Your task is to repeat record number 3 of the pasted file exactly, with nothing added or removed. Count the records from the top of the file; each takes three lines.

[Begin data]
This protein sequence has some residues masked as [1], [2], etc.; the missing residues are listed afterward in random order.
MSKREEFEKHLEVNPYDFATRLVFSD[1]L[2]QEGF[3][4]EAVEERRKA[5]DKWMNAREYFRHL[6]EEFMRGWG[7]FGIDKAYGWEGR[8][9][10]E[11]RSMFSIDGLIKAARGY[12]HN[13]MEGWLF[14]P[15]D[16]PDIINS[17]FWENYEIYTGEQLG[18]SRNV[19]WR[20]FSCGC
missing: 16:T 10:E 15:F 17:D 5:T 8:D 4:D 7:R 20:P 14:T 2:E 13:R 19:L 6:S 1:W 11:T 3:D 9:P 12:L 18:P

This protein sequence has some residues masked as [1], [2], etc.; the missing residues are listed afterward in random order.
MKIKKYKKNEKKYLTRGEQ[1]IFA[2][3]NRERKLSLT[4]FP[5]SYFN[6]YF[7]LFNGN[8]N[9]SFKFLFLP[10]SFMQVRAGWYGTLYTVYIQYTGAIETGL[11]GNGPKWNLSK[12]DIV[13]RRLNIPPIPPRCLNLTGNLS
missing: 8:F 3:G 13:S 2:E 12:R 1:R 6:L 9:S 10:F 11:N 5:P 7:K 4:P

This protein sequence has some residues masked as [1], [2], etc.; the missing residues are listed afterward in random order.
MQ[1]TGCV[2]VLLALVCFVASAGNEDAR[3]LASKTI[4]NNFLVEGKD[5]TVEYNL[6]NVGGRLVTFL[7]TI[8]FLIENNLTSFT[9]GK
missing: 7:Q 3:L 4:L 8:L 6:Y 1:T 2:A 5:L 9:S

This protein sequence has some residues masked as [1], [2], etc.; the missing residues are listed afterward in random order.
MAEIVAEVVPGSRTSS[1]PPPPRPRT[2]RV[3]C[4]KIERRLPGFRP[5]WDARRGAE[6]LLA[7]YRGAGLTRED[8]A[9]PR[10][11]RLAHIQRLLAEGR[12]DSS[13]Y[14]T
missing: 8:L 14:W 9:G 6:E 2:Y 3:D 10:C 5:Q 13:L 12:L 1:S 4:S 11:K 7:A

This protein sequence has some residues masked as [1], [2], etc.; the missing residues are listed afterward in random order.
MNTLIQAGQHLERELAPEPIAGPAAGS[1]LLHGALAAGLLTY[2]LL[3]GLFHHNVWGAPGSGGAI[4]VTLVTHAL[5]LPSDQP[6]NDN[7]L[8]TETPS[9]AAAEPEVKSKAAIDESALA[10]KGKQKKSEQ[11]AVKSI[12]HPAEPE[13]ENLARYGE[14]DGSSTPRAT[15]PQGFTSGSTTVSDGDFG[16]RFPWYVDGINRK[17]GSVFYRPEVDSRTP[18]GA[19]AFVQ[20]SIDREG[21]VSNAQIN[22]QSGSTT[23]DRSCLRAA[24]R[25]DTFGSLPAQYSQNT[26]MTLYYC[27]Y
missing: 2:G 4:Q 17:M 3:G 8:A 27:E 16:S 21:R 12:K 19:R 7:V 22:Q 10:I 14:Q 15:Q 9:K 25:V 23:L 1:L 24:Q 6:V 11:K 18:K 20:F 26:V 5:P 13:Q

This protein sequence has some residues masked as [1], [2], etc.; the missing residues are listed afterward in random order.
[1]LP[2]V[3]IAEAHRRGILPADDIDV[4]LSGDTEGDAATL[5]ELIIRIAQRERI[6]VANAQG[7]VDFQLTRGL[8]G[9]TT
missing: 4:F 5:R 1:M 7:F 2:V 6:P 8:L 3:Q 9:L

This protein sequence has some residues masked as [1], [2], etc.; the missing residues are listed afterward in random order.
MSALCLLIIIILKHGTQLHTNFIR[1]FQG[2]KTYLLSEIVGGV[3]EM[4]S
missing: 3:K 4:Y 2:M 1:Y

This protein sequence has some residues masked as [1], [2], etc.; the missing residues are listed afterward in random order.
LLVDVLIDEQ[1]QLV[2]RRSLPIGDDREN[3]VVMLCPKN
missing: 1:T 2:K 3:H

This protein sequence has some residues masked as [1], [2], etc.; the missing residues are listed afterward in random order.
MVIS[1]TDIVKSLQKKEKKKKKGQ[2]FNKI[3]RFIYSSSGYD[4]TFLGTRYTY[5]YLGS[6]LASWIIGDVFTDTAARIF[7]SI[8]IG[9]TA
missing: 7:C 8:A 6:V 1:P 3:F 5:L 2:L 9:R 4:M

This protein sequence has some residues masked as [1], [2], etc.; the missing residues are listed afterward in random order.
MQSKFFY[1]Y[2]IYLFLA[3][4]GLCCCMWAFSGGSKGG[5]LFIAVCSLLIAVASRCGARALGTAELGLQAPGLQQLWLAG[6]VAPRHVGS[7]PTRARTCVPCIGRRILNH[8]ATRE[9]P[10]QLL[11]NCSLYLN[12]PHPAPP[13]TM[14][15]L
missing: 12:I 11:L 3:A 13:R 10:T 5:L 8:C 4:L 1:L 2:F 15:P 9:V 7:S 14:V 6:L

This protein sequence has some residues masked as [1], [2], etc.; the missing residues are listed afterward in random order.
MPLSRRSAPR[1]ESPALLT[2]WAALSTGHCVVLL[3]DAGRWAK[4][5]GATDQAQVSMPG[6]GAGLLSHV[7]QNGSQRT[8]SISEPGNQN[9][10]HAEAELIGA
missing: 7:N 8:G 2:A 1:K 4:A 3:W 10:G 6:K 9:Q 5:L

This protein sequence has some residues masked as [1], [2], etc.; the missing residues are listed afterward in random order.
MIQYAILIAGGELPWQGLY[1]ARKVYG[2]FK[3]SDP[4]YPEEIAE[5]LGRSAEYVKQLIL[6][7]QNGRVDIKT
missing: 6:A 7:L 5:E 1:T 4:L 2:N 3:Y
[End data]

This protein sequence has some residues masked as [1], [2], etc.; the missing residues are listed afterward in random order.
MQ[1]TGCV[2]VLLALVCFVASAGNEDAR[3]LASKTI[4]NNFLVEGKD[5]TVEYNL[6]NVGGRLVTFL[7]TI[8]FLIENNLTSFT[9]GK
missing: 7:Q 3:L 4:L 8:L 6:Y 1:T 2:A 5:L 9:S